A solo show is always tough to pull off. A solo show that traces the evolution of a multicultural identity from birth to adulthood? That’s a gargantuan task. And yet, it’s the one Qurrat Ann Kadwani has boldly set herself in the first play she has written, and it’s a testament to her poise and charisma as an actress that she pulls it off competently. In They Call Me Q!, Kadwani charts the rocky path to self-discovery as a culturally-confused Indian girl raised in the Bronx. It’s a skillful though somewhat cursory ride.
Kadwani plays 13 characters, including herself, transitioning between her traditional Indian mother to tough-talking Latina friends with aplomb. As a New York-raised South Asian, I can attest to the authenticity of her impeccable accents and the simultaneous comfort and claustrophobia she experiences growing up in a culture “where your business is everybody’s business.” However, Kadwani has so much emotional ground to cover that her narrative often seems rushed and her characters don’t often graduate from the one-dimensional. While currently a nimble, polished production, what They Call Me Q! could really use is some breathing room. The ideas and the actress deserve it.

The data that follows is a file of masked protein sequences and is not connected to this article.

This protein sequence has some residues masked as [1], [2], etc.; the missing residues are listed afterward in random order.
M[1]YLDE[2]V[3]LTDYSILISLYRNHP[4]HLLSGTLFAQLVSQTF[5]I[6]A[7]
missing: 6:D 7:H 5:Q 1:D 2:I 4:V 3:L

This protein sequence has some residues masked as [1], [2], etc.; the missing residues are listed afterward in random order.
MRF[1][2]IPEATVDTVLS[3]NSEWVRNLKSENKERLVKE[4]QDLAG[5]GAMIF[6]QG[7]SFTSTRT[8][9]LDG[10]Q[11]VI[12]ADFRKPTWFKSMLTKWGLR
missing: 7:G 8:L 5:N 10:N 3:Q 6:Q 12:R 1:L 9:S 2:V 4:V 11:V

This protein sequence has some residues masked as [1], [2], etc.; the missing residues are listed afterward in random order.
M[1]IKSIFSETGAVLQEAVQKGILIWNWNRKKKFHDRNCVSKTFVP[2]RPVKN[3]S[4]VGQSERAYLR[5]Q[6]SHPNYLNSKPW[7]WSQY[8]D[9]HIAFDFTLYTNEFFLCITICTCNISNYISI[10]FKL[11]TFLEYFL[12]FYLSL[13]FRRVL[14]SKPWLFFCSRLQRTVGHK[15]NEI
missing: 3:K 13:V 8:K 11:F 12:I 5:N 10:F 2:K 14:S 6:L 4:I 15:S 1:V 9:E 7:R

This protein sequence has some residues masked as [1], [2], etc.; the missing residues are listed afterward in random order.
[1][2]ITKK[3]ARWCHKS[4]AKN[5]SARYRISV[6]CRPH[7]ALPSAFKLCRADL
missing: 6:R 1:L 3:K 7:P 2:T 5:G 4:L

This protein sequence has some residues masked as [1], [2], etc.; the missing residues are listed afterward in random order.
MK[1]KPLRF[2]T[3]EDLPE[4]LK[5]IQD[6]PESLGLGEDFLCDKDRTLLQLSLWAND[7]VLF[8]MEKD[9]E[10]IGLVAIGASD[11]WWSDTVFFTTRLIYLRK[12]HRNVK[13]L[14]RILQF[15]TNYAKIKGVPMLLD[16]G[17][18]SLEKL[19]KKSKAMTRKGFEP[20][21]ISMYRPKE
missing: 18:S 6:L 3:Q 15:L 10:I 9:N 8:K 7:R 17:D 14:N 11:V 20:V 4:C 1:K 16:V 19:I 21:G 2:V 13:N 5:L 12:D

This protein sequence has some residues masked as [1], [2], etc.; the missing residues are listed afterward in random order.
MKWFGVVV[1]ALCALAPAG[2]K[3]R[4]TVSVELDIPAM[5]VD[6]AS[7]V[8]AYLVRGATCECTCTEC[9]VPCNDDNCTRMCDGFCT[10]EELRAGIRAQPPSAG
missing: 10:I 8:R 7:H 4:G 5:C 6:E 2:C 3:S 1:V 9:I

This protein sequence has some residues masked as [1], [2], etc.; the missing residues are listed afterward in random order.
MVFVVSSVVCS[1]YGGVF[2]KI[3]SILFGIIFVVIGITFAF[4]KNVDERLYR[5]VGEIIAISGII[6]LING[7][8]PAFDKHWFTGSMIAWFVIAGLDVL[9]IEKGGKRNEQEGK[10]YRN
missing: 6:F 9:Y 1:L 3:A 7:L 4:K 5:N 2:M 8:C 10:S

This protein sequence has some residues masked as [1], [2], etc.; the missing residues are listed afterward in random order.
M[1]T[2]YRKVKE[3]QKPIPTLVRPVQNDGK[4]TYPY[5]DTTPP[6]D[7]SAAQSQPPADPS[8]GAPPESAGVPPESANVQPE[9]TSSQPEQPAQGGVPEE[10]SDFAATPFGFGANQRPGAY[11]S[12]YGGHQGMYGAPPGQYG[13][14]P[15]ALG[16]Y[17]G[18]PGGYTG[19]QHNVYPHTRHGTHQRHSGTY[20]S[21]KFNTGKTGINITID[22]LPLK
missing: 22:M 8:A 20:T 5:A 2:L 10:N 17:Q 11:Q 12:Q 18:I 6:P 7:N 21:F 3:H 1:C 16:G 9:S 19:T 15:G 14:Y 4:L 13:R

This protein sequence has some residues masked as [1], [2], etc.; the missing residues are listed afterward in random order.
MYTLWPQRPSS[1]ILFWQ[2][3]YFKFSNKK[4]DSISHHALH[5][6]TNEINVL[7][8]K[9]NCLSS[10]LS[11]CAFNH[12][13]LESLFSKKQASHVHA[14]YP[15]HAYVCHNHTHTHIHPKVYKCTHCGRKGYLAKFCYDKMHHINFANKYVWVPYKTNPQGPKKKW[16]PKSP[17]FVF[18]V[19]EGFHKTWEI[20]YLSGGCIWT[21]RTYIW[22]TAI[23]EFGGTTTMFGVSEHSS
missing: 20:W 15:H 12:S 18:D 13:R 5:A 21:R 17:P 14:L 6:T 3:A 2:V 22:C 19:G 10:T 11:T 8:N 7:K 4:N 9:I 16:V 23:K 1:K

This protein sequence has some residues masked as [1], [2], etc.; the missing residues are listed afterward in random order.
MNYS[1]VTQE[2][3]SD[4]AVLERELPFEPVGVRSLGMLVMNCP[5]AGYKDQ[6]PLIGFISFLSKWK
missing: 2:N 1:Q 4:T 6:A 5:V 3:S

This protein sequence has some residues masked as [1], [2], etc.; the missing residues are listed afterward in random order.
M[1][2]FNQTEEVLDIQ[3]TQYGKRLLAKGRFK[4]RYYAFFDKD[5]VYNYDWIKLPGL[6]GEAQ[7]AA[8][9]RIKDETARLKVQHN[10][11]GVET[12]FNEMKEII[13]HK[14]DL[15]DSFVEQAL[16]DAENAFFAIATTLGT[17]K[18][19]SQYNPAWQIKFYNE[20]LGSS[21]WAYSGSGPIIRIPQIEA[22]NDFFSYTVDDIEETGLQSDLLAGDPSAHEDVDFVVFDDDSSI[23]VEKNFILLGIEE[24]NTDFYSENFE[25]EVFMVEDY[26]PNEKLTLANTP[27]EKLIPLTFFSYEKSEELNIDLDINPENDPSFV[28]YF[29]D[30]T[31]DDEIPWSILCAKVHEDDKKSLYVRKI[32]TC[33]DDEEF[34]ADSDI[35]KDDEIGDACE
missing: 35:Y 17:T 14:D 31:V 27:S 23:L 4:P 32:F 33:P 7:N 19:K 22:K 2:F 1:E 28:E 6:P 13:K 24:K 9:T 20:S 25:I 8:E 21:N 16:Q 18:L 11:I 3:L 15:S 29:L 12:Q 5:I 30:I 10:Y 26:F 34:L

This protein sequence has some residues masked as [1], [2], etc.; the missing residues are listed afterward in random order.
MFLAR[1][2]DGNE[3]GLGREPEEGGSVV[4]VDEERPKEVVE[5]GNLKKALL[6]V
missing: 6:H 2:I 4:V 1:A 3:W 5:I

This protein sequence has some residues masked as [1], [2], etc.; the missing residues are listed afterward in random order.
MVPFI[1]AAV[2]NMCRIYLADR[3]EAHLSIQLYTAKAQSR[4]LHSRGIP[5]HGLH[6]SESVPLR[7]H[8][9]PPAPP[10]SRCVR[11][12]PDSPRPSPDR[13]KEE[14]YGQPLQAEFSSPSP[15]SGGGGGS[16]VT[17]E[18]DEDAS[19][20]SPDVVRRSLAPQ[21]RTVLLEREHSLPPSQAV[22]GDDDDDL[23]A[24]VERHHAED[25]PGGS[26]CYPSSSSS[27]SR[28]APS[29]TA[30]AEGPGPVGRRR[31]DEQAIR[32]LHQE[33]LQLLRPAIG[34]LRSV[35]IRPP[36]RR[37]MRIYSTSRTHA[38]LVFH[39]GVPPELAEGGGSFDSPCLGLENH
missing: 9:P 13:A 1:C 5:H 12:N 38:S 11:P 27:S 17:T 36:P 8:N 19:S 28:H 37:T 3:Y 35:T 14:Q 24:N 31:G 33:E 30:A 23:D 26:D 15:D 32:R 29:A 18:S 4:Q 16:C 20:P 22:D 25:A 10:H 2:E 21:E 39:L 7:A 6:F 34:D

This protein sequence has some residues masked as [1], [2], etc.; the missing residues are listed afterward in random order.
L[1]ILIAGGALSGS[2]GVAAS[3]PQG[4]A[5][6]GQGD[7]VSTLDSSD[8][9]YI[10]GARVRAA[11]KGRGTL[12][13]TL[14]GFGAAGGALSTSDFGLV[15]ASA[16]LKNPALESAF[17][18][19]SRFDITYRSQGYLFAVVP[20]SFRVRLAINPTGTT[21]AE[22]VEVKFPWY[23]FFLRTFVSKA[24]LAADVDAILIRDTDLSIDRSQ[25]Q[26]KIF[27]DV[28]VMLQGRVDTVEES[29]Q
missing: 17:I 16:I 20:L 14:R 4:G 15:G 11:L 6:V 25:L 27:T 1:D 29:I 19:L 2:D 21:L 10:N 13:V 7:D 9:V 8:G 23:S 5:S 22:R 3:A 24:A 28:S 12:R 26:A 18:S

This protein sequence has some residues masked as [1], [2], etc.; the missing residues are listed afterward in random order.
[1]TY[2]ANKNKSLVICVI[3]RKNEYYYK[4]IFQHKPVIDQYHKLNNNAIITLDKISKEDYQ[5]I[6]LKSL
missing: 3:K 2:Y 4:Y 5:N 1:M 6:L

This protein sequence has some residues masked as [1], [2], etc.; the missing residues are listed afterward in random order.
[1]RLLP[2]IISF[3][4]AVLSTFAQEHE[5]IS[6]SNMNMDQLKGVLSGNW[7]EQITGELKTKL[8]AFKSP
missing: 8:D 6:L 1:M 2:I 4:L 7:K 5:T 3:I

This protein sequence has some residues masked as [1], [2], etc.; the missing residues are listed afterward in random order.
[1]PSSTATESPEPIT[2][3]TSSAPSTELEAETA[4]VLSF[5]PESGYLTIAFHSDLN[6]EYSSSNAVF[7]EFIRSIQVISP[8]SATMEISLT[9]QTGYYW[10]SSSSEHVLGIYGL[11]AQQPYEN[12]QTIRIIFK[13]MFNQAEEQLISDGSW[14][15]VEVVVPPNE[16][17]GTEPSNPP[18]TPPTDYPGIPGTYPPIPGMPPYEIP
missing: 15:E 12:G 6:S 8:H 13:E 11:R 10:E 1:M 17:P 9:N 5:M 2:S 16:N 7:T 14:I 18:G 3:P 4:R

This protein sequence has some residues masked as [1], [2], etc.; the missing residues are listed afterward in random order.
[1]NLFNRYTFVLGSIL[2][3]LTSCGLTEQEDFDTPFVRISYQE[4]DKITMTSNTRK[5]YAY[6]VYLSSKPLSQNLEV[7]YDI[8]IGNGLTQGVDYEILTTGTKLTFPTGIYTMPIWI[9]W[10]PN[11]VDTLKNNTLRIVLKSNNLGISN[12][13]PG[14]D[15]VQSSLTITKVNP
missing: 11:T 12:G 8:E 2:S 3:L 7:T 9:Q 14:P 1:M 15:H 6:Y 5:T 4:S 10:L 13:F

Indian women, Latina classmates, Caucasian teachers, Black friends, male/female – a voice for the universal struggles for identity and acceptance that are experienced by all nationalities. “A jazzy gem…ranks with the monodramas of John Leguizamo, Spalding Gray, Camryn Manheim…”
60 minutes…13 Characters…1 Woman…What a performance this will be!
See more at http://youtu.be/Sd9qwiYsqxk. More information: http://qkadwani.com/theycallmeq/